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Pelosi warns that Democratic majority in House will closely watch Trump

Democratic House leader Nancy Pelosi (back left, in red) participates in the opening of the 116th Congress at the US Capitol in Washington on Jan. 3, 2019. EFE-EPA

Democratic House leader Nancy Pelosi (back left, in red) participates in the opening of the 116th Congress at the US Capitol in Washington on Jan. 3, 2019. EFE-EPA

EFE

The likely next speaker of the House of Representatives, Democrat Nancy Pelosi , warned President Donald Trump that the new Democratic majority in that chamber of Congress will be watching him closely, according to an interview published Thursday by USA Today.

"(Trump) was used to serving with a Republican Congress, House and Senate that was a rubber stamp to him. That won’t be the case” any longer, the 78-year-old Pelosi told USA Today. “Oversight of government by the Congress is our responsibility.

The Democrats , who retook control of the lower house in the midterm elections last November, will now have the opportunity to launch investigations into the executive branch via different committees, including the Judiciary Committee.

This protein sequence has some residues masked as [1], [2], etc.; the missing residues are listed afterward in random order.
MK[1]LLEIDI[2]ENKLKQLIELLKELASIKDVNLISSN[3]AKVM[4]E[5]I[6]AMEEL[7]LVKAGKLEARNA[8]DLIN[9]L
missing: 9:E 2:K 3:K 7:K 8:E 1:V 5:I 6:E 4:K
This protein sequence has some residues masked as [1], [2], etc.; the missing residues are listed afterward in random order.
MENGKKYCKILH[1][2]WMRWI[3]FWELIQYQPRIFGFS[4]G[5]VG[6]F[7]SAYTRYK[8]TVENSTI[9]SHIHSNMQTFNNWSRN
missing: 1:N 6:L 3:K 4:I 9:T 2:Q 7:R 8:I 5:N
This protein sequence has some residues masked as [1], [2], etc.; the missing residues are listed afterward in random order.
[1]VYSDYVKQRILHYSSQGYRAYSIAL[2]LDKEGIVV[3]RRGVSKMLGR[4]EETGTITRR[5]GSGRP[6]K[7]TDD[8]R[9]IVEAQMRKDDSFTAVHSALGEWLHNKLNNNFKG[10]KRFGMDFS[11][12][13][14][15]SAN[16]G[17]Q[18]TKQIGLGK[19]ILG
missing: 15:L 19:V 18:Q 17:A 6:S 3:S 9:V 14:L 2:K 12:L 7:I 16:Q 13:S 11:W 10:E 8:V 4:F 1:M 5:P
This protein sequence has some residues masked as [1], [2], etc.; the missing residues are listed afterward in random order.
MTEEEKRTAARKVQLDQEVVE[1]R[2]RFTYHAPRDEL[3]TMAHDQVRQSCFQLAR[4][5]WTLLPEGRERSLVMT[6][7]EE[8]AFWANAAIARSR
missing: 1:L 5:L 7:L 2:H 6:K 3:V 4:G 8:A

Pelosi, who will retake the speaker’s gavel on Thursday after eight years in the House minority, is planning to confront Trump on different fronts, from investigating the deaths of migrant children in US custody to demanding his tax returns.

Protecting the work of Special Counsel Robert Mueller, tasked with heading the so-called Russia probe investigation and who has been harshly criticized by Trump, will be another of her priorities as head of the new Democratic majority.

However, before beginning to deal with these issues, Pelosi will try to end the current partial government shutdown, now in its 13th day.

The government has been partially shut down since Dec. 22 after negotiations between Republican and Democratic lawmakers reached an impasse because of Trump’s demand that the budget bill include more than $5 billion for construction of the wall, which the Democrats regard as anathema and against American values.

The shutdown has idled some 800,000 of the 2.1 million federal workers, including the Transportation and Justice departments, as well as dozens of national parks, which are normally a big tourist draw.

Pelosi and other Democratic leaders met on Wednesday with Trump at the White House to present to him their proposal to end the partial shutdown, albeit without providing the more than $5 billion in funding the president is demanding to build his much-touted wall along the US-Mexico border.

Both the White House and Senate Majority Leader Mitch McConnell rejected the Democrats’ proposal and Trump called another meeting with top lawmakers for Friday.


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